Not everyone has the cash to spend on a shiny flagship phone or even a well-appointed mid-ranger. That’s why phones like the Motorola Moto E6s exist.
Brought to you by the king of the budget smartphone, the E6s is the cheapest of a recent slew of handset launches from Motorola. In spite of its ridiculously low price, it’s a perfectly pleasant, perfectly usable device, and it costs a mere £100.
If you’re after a decent phone for your kids, or you’ve smashed your iPhone and need something to tide you over until the end of your current contract, you could do an awful lot worse than the Motorola Moto E6s.
Motorola Moto E6s review: What you need to know
Understandably, the Moto E6s is basic, but it has all the essentials covered. There’s a large, mostly edge-to-edge 6.1in IPS screen, a 2GHz octa-core Mediatek processor, 4GB of RAM and 32GB of storage, which you can upgrade with a microSD card. You get a single 13-megapixel camera on the rear, accompanied by a depth sensor and a 5-megapixel selfie camera at the front. Nothing fancy, but then again, you wouldn’t expect fancy for this sort of money.
This being a budget model, the Moto E6s does have shortcomings. One is that it runs Android 9 and not the latest version, Android 10. Another is that it doesn’t have NFC, so you won’t be able to use it to pay at contactless terminals. Other than that, however, it’s a pretty solid £100 smartphone.
Motorola Moto E6s review: Price and competition
There’s plenty of competition for your cash at the £100 price point. Our current favourites are the Vodafone Smart V10, the Xiaomi Redmi 7A and Motorola’s own Moto E6 Plus, although this is being phased out in favour of the E6s.
Buy the Vodafone Smart V10 from Vodafone
The big differences between the E6s and the Vodafone and Xiaomi handsets are that the latter two phones have Qualcomm processors and slightly smaller screens.
The Redmi 7A is splash resistant, matching the Moto, but the Vodafone handset is not. And both have larger batteries than the relatively small 3,000mAh one inside the Moto E6s.
Motorola Moto E6s review: Design and features
The Moto E6s is a classic budget handset when it comes to aesthetics and build, too. No frills is the order of the day here, with an all-plastic rear and a flat, non-branded glass front. The good news is that it looks okay and there seem to be no major build quality issues.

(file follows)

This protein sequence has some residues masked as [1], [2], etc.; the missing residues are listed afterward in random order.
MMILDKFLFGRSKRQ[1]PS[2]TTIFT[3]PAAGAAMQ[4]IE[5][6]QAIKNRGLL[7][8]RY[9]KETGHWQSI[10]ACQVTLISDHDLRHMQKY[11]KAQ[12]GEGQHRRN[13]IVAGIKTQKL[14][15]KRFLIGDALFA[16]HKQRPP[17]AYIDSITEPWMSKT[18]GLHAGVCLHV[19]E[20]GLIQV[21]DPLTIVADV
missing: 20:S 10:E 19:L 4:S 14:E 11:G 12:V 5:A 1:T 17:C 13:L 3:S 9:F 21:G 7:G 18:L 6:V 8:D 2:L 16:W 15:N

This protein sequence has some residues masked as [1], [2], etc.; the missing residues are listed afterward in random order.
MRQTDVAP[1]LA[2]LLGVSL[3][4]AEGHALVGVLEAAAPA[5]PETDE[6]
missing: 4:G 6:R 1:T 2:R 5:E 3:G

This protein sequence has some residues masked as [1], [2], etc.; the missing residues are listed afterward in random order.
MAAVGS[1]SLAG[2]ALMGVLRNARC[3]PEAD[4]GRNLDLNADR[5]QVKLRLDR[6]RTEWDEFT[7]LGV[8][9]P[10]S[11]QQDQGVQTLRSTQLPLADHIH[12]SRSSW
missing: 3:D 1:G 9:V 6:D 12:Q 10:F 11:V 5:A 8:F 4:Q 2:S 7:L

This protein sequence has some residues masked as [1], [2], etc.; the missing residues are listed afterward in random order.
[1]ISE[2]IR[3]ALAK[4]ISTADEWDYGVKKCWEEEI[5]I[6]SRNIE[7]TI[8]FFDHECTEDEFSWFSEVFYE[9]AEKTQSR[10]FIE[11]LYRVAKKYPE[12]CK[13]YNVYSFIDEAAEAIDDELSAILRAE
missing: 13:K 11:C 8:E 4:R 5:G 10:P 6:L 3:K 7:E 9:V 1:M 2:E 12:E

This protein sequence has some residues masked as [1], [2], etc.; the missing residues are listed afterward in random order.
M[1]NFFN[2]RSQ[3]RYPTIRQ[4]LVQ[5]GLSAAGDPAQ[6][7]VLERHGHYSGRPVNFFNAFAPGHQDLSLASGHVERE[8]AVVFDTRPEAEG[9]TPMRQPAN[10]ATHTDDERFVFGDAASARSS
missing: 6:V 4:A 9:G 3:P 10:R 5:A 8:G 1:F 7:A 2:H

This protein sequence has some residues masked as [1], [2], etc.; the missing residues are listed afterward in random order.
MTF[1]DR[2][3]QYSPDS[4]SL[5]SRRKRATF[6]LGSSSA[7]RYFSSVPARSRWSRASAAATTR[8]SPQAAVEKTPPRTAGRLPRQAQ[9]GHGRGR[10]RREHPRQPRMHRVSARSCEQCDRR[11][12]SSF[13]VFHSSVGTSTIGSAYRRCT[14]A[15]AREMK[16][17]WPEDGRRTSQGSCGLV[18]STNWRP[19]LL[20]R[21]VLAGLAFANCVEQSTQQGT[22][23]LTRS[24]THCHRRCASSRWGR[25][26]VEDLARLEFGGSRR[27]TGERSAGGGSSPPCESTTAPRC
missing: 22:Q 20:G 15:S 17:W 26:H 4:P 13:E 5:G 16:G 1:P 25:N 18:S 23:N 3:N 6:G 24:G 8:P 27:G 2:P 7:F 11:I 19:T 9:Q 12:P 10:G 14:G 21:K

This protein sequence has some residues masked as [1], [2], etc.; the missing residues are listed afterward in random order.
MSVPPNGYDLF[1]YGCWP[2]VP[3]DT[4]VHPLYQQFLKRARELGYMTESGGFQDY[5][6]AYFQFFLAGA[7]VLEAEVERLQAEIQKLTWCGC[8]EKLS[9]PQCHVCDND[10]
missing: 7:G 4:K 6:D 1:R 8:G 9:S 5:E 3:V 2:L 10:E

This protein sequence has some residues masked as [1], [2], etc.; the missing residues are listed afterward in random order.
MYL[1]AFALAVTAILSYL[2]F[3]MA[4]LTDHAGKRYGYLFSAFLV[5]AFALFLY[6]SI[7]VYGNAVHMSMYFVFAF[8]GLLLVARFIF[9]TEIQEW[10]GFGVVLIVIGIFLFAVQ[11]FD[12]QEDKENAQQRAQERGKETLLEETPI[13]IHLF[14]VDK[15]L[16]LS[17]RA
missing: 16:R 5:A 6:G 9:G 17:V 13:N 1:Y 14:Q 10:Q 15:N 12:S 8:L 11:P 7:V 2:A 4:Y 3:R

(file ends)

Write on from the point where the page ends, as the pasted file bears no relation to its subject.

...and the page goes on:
It’s available in two colourways: the Peacock Blue pictured here, which consists of a matte finish that fades from dark blue at the top to a lighter shade at the bottom; and Sunrise Red that looks similar but in, um, red. I do like the way this sparkles subtly and resists fingerprints but you’ll need to be careful with it; my sample has already begun to pick up small scratches after only a few days of use.
The rest is pretty smart, unfussy stuff. On the front, the selfie camera is housed in a small semi-circular notch at the top of the display and the screen is surrounded by a 2mm thick black border at the sides and top, and a thicker 7mm border at the bottom.
On the rear you get a centrally-located fingerprint reader, inlaid with a neatly stencilled Motorola ‘M’ logo. There’s a solitary speaker grille in the bottom left corner, and the cameras and single LED flash are located in the top left corner. The combined dual-SIM-and-microSD tray is on the left edge and the volume rocker and power button sit on the right side of the phone. There’s also a 3.5mm headphone jack on the top.
The only major disappointment is that the charging port is microUSB, not the more robust and capable USB-C. You can’t have it all at this price, I suppose.
Aside from the layout, it’s worth re-emphasising a few key features. First, that the Moto E6s is water repellent – good news for the clumsy among us, even if it doesn’t have full waterproofing. It means you can spill liquid on the phone and it’ll shrug off all but the worst incidents. The Xiaomi Redmi 7A has this feature, but the Vodafone Smart V10 does not.
Second, and a reason you might want to buy the E6s over the Xiaomi, is the software. As usual, Motorola’s take on Android is nice and minimal and you’ll have to contend with less fussing around with removing unwanted apps when you first set it up.
Motorola Moto E6s review: Display